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Comment & Response
October 23/30, 2013

Use of Spinal Injections for Low Back Pain—Reply

Author Affiliations
  • 1Scientific Institute for Quality of Healthcare, Radboud University Nijmegen Medical Centre, Nijmegen, the Netherlands
  • 2Department of Epidemiology, Caphri Research School, Maastricht, the Netherlands

Copyright 2013 American Medical Association. All Rights Reserved. Applicable FARS/DFARS Restrictions Apply to Government Use.

JAMA. 2013;310(16):1736-1737. doi:10.1001/jama.2013.277996

In Reply Dr Kennedy and colleagues agree that overuse of injection therapy is a concern but disapprove of our claim of insufficient evidence to support the use of spinal injection therapy in low back pain. In their view, our article disregarded heterogeneity of studies. They argue that injections are useful when targeted toward specific spinal disorders.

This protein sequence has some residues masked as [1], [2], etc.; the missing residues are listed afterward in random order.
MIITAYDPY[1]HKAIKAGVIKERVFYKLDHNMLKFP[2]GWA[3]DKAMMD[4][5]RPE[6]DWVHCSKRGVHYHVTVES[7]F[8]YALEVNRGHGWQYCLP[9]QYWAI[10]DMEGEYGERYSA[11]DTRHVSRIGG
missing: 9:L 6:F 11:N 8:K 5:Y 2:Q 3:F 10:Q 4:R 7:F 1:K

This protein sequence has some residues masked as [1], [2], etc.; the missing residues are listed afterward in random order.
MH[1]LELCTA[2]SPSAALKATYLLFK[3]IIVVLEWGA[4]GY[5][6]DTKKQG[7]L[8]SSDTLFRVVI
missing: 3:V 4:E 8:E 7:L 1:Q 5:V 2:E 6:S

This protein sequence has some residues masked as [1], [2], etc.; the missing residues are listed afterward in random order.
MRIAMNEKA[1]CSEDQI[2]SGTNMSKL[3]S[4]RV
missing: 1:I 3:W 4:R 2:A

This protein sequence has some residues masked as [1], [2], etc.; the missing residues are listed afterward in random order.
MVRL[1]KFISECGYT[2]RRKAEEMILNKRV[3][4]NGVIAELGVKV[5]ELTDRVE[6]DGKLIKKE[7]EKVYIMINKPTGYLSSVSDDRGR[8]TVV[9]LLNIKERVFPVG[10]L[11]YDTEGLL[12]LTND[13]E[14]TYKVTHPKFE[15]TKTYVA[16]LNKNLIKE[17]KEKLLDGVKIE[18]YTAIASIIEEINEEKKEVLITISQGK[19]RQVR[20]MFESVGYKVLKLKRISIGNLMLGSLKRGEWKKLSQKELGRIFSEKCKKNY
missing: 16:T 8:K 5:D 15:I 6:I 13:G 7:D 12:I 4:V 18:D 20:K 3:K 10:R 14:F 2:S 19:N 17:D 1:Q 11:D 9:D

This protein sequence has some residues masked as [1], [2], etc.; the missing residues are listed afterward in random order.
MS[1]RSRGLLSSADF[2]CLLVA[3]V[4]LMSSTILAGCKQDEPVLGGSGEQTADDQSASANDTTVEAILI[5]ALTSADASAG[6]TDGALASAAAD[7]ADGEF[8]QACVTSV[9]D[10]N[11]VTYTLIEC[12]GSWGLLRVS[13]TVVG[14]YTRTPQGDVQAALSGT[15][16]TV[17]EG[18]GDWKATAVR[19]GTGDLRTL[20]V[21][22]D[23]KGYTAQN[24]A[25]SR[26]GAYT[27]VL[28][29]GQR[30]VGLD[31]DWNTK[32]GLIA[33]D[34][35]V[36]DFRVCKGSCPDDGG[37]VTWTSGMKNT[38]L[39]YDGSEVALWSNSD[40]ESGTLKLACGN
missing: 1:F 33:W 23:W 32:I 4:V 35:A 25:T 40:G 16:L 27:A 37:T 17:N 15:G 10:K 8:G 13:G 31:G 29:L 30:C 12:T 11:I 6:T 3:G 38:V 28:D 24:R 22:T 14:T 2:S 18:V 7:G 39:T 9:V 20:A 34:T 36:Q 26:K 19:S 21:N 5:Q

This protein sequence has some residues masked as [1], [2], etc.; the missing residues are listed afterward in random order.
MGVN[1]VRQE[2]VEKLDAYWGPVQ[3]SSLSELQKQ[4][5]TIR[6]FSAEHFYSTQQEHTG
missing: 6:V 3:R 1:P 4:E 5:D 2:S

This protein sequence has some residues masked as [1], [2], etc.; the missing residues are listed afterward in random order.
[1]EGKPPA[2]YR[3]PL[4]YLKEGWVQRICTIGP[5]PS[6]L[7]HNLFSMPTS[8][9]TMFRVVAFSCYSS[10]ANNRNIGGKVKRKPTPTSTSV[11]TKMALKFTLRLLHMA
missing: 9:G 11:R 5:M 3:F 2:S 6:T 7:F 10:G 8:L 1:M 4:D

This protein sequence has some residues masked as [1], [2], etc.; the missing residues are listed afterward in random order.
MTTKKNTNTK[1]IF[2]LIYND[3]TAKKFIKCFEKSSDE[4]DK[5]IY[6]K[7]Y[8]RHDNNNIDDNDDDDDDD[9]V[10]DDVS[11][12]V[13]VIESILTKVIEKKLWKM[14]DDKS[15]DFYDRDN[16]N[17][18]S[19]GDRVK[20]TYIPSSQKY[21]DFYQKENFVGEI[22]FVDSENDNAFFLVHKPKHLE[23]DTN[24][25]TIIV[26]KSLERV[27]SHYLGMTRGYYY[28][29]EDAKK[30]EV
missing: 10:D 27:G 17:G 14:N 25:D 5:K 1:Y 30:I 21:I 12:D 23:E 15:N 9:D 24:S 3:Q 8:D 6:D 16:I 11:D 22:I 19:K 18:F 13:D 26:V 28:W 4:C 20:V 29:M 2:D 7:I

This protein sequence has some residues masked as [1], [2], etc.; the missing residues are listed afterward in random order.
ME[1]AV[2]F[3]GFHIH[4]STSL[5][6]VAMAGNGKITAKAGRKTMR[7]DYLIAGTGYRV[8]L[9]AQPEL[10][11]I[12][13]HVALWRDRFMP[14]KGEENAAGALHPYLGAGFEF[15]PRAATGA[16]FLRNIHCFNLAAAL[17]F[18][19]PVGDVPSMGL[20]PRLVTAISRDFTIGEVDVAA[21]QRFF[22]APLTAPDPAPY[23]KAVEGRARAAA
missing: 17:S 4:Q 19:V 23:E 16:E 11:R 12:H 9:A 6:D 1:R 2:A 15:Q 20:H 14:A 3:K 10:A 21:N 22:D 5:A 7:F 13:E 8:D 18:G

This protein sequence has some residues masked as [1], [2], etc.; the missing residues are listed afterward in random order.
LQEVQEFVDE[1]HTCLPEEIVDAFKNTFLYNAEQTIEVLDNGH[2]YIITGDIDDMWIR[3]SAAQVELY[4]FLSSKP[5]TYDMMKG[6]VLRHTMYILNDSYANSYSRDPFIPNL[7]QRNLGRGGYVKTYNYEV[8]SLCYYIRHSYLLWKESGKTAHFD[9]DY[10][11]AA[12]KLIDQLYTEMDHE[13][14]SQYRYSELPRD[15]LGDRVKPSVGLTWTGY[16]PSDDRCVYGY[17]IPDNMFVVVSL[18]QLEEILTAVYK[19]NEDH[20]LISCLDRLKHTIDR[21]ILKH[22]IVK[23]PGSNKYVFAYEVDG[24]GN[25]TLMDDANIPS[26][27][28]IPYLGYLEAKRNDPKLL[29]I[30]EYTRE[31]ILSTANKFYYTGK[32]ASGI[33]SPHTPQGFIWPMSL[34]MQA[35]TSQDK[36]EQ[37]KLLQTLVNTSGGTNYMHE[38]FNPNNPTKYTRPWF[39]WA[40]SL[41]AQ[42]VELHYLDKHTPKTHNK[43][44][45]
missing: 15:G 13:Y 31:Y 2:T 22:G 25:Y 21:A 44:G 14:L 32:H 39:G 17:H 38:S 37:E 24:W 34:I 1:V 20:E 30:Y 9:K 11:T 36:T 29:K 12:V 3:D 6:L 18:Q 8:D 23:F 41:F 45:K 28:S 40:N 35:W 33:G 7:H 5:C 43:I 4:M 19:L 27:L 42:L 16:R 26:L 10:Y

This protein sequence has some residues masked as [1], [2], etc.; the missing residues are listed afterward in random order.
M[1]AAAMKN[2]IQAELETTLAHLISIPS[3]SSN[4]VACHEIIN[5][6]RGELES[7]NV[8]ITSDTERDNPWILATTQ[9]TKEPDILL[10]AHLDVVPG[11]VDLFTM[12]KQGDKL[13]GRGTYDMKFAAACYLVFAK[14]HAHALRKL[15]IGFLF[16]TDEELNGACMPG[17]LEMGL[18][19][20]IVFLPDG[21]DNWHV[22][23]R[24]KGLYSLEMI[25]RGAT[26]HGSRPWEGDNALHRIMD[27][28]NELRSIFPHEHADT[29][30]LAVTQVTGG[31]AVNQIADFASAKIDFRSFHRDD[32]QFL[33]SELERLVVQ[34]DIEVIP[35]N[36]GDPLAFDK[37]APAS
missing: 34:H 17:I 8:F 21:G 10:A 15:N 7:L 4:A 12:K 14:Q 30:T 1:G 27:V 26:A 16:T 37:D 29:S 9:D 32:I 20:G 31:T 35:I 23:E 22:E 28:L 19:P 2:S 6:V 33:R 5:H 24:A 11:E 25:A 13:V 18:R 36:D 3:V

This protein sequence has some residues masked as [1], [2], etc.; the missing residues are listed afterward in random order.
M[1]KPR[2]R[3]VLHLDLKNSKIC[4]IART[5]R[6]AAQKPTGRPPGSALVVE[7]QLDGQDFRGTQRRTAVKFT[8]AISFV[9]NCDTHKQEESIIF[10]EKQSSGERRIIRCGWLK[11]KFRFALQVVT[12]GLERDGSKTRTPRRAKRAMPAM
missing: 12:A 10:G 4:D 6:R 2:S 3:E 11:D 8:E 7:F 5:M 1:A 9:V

Although the latter assertion is clinically intuitive, it also implies availability of accurate tests that enable clinicians to identify specific anatomic structures as the source of pain (eg, facet joints, intervertebral disks). However, the usefulness of these tests for guiding treatment selection in practice is unclear,1 and it remains challenging to prove that specific interventions are effective in specific subgroups of patients.

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